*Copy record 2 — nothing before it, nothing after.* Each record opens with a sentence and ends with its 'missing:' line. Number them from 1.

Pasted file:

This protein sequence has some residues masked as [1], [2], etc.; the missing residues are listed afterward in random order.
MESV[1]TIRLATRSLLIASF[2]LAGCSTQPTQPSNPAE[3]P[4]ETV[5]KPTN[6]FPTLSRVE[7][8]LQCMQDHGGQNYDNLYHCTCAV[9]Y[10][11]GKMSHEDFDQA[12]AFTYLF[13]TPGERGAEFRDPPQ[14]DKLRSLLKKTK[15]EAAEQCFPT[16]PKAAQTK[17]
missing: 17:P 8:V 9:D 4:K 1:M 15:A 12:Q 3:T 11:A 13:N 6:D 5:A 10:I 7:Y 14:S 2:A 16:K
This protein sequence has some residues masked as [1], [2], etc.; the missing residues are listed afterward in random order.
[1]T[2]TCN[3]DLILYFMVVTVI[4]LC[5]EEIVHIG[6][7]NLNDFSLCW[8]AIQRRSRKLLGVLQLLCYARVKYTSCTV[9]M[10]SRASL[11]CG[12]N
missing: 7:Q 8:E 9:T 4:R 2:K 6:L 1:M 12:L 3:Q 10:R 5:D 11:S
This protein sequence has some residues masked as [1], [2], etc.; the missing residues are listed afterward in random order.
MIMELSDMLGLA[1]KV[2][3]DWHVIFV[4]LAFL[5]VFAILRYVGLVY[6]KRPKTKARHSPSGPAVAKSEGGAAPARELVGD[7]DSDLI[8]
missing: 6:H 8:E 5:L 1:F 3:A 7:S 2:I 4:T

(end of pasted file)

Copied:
This protein sequence has some residues masked as [1], [2], etc.; the missing residues are listed afterward in random order.
[1]T[2]TCN[3]DLILYFMVVTVI[4]LC[5]EEIVHIG[6][7]NLNDFSLCW[8]AIQRRSRKLLGVLQLLCYARVKYTSCTV[9]M[10]SRASL[11]CG[12]N
missing: 7:Q 8:E 9:T 4:R 2:K 6:L 1:M 12:L 3:Q 10:R 5:D 11:S